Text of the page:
I have chatted to several people about Secret Santa, or Kris Kringle. We have one in our family and the most we spend is $40. A lot of money I know but a lot less than spending out on each person. Some people have told me they spend $50 and even one said they spend $150. That’s silly in my opinion. I have always thought that the spirit of the gift is far more important than the cost. My home is full of things that have been made for me and I cherish every one.
    I hope you are getting cooler temps now, you have certainly sizzled this summer. We are in the SW of WA and it’s been a very mild summer, thankfully.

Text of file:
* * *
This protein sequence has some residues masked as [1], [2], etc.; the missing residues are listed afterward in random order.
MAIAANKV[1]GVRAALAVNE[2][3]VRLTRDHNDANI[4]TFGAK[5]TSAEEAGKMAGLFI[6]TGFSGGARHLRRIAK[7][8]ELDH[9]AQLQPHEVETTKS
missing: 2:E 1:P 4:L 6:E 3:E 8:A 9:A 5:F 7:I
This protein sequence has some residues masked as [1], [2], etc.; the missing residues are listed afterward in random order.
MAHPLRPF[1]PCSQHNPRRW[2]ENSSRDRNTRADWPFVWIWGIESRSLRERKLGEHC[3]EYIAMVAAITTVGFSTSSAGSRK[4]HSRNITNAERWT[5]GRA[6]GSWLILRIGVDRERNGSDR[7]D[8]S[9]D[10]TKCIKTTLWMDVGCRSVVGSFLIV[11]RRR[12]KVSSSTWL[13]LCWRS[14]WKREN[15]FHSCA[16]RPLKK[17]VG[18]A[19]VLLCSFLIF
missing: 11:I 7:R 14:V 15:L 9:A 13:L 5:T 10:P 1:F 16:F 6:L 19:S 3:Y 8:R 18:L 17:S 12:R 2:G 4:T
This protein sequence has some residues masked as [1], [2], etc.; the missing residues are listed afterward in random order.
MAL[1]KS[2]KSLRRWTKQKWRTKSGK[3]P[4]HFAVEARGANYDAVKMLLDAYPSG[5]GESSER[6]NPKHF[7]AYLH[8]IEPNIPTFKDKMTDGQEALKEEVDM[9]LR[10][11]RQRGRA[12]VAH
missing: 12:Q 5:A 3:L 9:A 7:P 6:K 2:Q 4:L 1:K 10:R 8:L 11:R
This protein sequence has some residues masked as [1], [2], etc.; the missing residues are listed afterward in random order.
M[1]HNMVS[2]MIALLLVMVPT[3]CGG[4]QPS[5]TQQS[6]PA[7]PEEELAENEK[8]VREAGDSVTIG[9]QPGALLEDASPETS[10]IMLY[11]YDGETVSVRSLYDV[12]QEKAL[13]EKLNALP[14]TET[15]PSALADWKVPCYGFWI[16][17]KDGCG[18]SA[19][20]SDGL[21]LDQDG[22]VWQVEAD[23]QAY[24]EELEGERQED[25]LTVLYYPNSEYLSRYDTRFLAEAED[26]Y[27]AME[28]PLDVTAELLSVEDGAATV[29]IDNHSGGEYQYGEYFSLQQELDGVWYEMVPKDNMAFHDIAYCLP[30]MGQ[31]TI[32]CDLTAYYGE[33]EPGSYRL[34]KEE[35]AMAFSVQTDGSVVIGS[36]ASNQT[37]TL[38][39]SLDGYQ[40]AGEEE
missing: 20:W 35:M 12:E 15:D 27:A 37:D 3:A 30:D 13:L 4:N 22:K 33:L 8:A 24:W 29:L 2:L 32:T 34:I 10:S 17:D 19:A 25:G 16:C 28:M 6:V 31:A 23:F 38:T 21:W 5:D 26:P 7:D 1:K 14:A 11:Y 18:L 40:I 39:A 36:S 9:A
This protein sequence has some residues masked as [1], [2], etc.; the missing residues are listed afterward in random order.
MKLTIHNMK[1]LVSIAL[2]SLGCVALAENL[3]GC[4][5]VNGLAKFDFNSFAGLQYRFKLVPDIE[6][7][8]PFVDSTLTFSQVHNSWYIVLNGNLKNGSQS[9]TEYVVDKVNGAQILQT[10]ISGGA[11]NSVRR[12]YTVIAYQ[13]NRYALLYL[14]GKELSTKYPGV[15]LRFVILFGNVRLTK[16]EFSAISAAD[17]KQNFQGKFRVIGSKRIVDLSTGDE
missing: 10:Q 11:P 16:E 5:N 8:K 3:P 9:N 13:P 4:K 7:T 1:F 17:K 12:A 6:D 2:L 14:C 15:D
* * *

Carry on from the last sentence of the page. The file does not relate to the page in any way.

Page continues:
3. I so agree it is so much easier when you have a list to buy from. My partner is getting two as new CDs from Savers and a home made cake normally i would spend about 30$ and make a cake. The CDs were $2 each less 20% and the cake mix is from my stockpile. As im having a buy nothing new year i asked him to buy me only used goods when we were at Savers he found 7 Seasons of Buffy The Vampire Slayer they were $5 each after discount he paid 28$ all up. Hes happy and i'm really, really happy! We used to have a date night once every 6 weeks at the movies it probably cost around fifty or sixty dollars. Now we drop into Savers when we go to the market pick up a DVD for $2, a packet of chips and a box of Coles cone ice creams and we spend around $9. It works out cheaper than getting a movie on loan from the library as we use public transport and to return the movie would cost us more in a fare than we spend buying a movie. It is our new once a month date night. Have a great week everyone and Happy Valentines Day. Leanne.